MISSOULA — Music has long been a special part of 16-year-old Keegan Dagiau's life whether he’s playing guitar, or making one — which he is doing at the Youth Instrument Building in Missoula.
"I never thought I’d be making guitars. I have a little bit of woodworking experience but that’s from living out on my family’s ranch in Camas Prairie for a while, where you learn a little bit about everything to keep the place going,” Keegan said. “I never thought it would turn into making instruments for people. Some experience on the ranch — I never thought it would turn out.
Keegan first came to the Youth Instrument Building when he was in a youth home, where he was introduced to the craft of instrument making by Ben Simon. Simon is a woodworker himself who has turned that skill set into a place where teenagers can make instruments of all kinds from scratch.
The templates line the room, along with projects and designs that are only limited by one’s imagination. The wood waits patiently. Maybe someday becoming a ukulele or a dulcimer. — the possibilities are endless.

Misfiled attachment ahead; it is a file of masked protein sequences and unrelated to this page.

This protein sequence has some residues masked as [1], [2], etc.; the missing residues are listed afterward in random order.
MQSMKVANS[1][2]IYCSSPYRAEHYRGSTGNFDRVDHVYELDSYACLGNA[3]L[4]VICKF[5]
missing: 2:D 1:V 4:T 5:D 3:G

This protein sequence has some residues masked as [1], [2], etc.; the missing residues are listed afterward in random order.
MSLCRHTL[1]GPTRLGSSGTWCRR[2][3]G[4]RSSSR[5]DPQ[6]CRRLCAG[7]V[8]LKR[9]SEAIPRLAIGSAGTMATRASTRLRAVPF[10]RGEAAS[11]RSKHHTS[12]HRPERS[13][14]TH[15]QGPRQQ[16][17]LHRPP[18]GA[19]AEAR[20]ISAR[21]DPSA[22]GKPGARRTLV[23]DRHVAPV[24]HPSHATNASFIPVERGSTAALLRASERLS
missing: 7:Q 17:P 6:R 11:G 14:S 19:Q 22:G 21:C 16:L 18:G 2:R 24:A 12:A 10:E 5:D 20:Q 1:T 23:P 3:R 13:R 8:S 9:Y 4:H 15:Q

We marveled at the role music plays in our lives after Keegan shared the story of a chance encounter with a man who was strumming a guitar.
“He said, ‘Do you want to sit down and learn a couple of chords?’ I said sure. And he taught me four chords,” Keegan recalled. “And as I'm sitting there practicing, he stands up...looks at me and says ‘that guitar is now yours.’ I looked down at the guitar and looked back up and he’s gone. I have never seen him again and I still have that guitar to this day.”
Keegan is now out of the youth home and plays his guitar in his youth group band. MTN News asked him what he’s thinking about when he’s making one.
“Focusing mainly on what I’m doing in that moment. There’s a lot of meticulous stuff that goes into building a guitar, that if you don’t get this right, it [isn't] going to work properly. It gives me a way to think about something besides what’s going on at home or at school,” Keegan explained.
It could be building the infrastructure of a pipe organ or designing their own electric guitars; Simon's hope is the space becomes a place where teenagers can get sawdust in their hair and learn skills to last a lifetime.
“Take the knowledge you learn here using saws and sanders and build cabinets...and anything you make out of wood and other materials, too,” Simon told MTN News.
Youth Instrument Building is They're having a raffle for a guitar to raise funds for scholarships. Visit https://youthinstrumentbuilding.org to learn more. Contact email@example.com for additional information about the classes that are offered.